A post for Memorial Day
U.S.S. Blackfin – SS 322 in 1944
Lee Casper and Dick Schmeelk served on board the submarine USS Blackfin off the Philippines in 1945, fighting in the Pacific theater of WWII. Casper shared the following story from 1944 with Schmeelk and James MacGuire, who relates it here to share with our readers on Memorial Day.
We were on patrol before Christmas in the South China Sea. We’d just torpedoed merchant ships and tankers and attempted an attack on two Japanese battleships and three heavy cruisers, which sighted us and forced us to dive deep.
Suddenly our orders changed.
When we surfaced, our skipper received a coded radio message ordering us on a secret mission. Captain Laird called 12 of us to the control room. We were to rendezvous at sea with a group of Filipino guerilla fighters and their leaders, two American army officers. These men had managed to capture a Japanese patrol boat and, with it, a set of their top-secret patrol books — a tremendous prize the US Fleet commanders wanted to take advantage of before the Japanese high command learned of their loss.
Our instructions were to meet these men in the waters off the shore of the large island on Mindoro, about 100 miles south of Manila, where a fierce battle for that city was then under way.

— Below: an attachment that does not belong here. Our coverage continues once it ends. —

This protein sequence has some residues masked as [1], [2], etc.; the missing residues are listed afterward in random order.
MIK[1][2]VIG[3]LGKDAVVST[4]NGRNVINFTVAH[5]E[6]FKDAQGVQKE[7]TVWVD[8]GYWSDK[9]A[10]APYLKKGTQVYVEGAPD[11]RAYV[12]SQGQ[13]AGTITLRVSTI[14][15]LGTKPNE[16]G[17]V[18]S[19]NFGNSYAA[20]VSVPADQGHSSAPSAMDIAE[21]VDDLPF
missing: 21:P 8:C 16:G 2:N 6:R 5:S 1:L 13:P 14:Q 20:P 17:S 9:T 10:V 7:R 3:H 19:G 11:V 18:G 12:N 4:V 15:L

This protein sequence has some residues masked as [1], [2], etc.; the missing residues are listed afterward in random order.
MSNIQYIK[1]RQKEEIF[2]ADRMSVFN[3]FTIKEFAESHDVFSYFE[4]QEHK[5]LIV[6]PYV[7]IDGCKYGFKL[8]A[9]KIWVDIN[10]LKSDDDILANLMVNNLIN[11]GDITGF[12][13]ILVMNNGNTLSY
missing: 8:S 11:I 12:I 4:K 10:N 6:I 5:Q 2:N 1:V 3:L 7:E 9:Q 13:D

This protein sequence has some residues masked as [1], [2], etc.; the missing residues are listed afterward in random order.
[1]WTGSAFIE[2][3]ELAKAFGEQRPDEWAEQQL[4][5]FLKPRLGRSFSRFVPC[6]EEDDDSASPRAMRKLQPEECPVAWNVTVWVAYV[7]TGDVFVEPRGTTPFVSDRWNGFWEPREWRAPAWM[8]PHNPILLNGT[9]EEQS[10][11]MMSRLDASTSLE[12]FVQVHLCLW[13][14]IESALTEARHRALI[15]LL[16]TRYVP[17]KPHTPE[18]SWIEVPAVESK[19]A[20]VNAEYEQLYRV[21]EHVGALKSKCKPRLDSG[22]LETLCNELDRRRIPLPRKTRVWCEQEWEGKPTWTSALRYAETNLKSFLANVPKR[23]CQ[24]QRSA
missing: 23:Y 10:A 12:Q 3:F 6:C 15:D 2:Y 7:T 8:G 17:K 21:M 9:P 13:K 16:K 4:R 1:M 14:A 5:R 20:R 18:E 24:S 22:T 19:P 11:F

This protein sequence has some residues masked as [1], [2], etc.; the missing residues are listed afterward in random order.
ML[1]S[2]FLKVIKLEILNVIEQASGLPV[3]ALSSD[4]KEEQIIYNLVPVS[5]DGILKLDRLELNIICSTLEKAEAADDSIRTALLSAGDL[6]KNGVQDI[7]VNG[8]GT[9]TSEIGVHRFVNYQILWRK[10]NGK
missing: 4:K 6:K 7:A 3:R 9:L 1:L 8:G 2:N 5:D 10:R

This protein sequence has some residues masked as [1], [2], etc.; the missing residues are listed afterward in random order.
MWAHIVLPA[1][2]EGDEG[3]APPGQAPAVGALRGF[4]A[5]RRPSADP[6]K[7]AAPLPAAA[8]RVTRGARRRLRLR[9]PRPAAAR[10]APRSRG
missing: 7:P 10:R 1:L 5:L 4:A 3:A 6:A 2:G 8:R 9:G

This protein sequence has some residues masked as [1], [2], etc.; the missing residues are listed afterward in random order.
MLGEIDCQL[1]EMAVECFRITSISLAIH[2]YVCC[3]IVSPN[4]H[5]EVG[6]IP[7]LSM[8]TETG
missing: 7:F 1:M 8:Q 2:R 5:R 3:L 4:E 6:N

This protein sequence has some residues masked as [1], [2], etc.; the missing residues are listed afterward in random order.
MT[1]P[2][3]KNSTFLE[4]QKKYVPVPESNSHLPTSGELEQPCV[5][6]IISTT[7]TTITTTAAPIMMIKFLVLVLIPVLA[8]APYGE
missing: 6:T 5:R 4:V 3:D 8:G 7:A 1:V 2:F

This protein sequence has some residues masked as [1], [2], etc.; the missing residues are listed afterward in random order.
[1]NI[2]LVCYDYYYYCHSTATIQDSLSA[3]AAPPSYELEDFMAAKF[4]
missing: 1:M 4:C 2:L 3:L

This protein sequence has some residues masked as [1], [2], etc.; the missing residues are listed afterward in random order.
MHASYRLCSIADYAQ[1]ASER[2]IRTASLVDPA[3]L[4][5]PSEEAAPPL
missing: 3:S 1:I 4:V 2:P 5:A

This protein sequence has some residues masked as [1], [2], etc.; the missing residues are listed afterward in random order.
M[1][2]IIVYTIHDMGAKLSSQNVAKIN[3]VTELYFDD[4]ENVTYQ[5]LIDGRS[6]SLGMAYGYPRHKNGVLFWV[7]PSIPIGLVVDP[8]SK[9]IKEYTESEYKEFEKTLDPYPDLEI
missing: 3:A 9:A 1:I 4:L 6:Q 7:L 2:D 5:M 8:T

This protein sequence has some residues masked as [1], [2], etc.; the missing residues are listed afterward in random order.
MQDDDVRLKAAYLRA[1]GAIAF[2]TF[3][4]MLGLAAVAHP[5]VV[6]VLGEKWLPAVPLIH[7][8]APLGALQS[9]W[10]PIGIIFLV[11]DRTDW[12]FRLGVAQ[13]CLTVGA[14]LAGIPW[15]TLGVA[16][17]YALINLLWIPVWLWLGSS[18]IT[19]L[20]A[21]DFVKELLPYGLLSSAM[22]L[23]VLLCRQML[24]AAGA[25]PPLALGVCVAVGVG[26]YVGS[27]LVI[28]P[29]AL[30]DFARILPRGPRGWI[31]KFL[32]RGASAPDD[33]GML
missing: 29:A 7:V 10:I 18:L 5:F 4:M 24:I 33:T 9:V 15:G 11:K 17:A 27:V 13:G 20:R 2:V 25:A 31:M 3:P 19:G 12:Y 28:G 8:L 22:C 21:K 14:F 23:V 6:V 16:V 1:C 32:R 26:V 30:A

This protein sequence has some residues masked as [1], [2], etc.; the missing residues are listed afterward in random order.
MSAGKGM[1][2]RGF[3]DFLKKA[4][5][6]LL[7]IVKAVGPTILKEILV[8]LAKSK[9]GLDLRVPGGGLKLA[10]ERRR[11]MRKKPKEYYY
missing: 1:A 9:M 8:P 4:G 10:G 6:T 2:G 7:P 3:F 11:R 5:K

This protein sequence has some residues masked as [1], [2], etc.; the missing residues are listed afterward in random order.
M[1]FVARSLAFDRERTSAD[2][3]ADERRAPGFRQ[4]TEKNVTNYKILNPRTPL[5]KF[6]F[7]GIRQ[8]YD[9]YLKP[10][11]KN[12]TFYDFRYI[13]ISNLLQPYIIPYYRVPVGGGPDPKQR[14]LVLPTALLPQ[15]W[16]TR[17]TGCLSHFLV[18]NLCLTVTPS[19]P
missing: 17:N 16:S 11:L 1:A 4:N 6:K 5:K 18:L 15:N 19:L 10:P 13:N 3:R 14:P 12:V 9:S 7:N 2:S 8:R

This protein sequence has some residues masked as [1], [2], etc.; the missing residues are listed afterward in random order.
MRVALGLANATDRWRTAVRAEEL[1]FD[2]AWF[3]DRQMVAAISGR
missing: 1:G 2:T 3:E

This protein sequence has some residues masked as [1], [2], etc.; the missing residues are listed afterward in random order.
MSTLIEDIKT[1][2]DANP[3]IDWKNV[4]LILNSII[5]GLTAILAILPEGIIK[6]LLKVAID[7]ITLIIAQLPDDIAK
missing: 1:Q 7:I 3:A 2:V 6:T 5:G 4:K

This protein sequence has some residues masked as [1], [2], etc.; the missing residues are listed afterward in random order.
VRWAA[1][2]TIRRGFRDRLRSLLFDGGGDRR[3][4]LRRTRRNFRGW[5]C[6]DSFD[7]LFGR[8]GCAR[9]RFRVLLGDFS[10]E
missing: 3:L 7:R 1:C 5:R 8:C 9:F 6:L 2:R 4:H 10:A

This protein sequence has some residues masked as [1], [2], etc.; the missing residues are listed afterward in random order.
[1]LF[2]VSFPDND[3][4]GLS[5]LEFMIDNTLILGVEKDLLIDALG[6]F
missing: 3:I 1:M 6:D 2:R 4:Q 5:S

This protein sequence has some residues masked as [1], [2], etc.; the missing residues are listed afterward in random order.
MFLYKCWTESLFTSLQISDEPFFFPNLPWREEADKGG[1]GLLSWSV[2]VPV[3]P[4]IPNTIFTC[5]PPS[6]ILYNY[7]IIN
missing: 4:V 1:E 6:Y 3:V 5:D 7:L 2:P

Because I had been sent to the Navy’s night-vision school, I was selected as one of the lookouts to be stationed topside. What a shock when I saw less than a quarter-mile away a major Japanese fortification! Even without binoculars I could clearly see soldiers milling about the gun emplacements. We got a coded message from the Army saying that enemy patrol boats had been too close for them to come out: “Let’s try again tomorrow night, same time and place.”
When we surfaced and took our watch positions the next night, we were rewarded very quickly. A dim shape appeared off our port bow. We heard a low voice call out, “Ahoy! The submarine.”
Up on the bow, Gunner Signore, boat hook in hand, answered, “Who the hell are you?” The voice came back, “Captain somebody, US Army, and seven crew.” Captain Laird ordered the men on deck to secure the vessel alongside and assist its crew to come aboard.
The vessel turned out to be a long native canoe called a banco. The American officers were dressed in khaki shorts and tattered skivvy shirts. The Filipinos were bare from the waist up.
The two Army captains, it turned out, were escapees from the notorious Bataan Death March. Friendly natives kept them alive and assisted them to Mindoro, where they discovered a small band of young men who were doing whatever they could to sabotage and disrupt the Japanese. They eagerly accepted the Americans as leaders and were trained into an effective fighting force. In addition to the Japanese code books they had acquired, the Americans had mapped all the troop locations, gun emplacements, ammunition and supply dumps on the entire island.